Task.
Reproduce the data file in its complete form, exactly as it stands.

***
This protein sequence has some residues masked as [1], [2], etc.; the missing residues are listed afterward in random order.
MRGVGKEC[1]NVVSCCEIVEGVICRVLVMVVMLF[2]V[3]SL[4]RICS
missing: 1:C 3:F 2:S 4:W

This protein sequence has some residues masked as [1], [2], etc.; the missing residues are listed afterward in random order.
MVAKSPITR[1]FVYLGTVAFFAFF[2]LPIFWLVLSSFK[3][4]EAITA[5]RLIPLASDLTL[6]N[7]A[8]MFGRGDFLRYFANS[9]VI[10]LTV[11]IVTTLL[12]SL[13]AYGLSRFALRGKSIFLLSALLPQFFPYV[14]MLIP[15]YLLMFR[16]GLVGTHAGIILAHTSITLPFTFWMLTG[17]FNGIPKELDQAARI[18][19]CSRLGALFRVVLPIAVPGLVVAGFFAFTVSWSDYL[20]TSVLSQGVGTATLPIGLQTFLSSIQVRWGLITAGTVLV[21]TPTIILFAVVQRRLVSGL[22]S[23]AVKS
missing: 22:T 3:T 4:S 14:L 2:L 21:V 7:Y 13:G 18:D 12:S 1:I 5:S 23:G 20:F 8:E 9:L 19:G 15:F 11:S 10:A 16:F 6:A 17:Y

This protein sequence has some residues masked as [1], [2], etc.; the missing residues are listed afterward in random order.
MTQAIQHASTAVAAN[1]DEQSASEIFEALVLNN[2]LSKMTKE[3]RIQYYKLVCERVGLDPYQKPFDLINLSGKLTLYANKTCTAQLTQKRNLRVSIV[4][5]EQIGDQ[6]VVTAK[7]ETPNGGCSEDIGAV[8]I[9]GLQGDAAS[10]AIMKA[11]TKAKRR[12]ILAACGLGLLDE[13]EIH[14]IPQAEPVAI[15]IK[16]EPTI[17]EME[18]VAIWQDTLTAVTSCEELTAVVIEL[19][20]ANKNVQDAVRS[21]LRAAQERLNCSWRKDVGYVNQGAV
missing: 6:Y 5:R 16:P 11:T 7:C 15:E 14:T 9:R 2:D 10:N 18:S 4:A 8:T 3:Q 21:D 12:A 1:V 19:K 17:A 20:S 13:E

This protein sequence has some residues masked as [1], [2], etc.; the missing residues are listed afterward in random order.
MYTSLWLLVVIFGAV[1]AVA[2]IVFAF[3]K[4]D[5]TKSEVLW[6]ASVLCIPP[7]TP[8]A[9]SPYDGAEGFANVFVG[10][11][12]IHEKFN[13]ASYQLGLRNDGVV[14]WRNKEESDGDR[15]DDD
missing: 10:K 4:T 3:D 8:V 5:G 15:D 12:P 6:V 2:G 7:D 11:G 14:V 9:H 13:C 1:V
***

This protein sequence has some residues masked as [1], [2], etc.; the missing residues are listed afterward in random order.
MRGVGKEC[1]NVVSCCEIVEGVICRVLVMVVMLF[2]V[3]SL[4]RICS
missing: 1:C 3:F 2:S 4:W

This protein sequence has some residues masked as [1], [2], etc.; the missing residues are listed afterward in random order.
MVAKSPITR[1]FVYLGTVAFFAFF[2]LPIFWLVLSSFK[3][4]EAITA[5]RLIPLASDLTL[6]N[7]A[8]MFGRGDFLRYFANS[9]VI[10]LTV[11]IVTTLL[12]SL[13]AYGLSRFALRGKSIFLLSALLPQFFPYV[14]MLIP[15]YLLMFR[16]GLVGTHAGIILAHTSITLPFTFWMLTG[17]FNGIPKELDQAARI[18][19]CSRLGALFRVVLPIAVPGLVVAGFFAFTVSWSDYL[20]TSVLSQGVGTATLPIGLQTFLSSIQVRWGLITAGTVLV[21]TPTIILFAVVQRRLVSGL[22]S[23]AVKS
missing: 22:T 3:T 4:S 14:L 2:L 21:V 7:Y 13:G 18:D 12:S 1:I 5:S 23:G 20:F 8:E 9:L 19:G 15:F 11:S 10:A 16:F 6:A 17:Y

This protein sequence has some residues masked as [1], [2], etc.; the missing residues are listed afterward in random order.
MTQAIQHASTAVAAN[1]DEQSASEIFEALVLNN[2]LSKMTKE[3]RIQYYKLVCERVGLDPYQKPFDLINLSGKLTLYANKTCTAQLTQKRNLRVSIV[4][5]EQIGDQ[6]VVTAK[7]ETPNGGCSEDIGAV[8]I[9]GLQGDAAS[10]AIMKA[11]TKAKRR[12]ILAACGLGLLDE[13]EIH[14]IPQAEPVAI[15]IK[16]EPTI[17]EME[18]VAIWQDTLTAVTSCEELTAVVIEL[19][20]ANKNVQDAVRS[21]LRAAQERLNCSWRKDVGYVNQGAV
missing: 6:Y 5:R 16:P 11:T 7:C 15:E 14:T 9:R 2:D 10:N 18:S 4:A 8:T 3:Q 21:D 12:A 1:V 19:K 17:A 20:S 13:E

This protein sequence has some residues masked as [1], [2], etc.; the missing residues are listed afterward in random order.
MYTSLWLLVVIFGAV[1]AVA[2]IVFAF[3]K[4]D[5]TKSEVLW[6]ASVLCIPP[7]TP[8]A[9]SPYDGAEGFANVFVG[10][11][12]IHEKFN[13]ASYQLGLRNDGVV[14]WRNKEESDGDR[15]DDD
missing: 10:K 4:T 3:D 8:V 5:G 15:D 12:P 6:V 2:G 7:D 11:G 14:V 9:H 13:C 1:V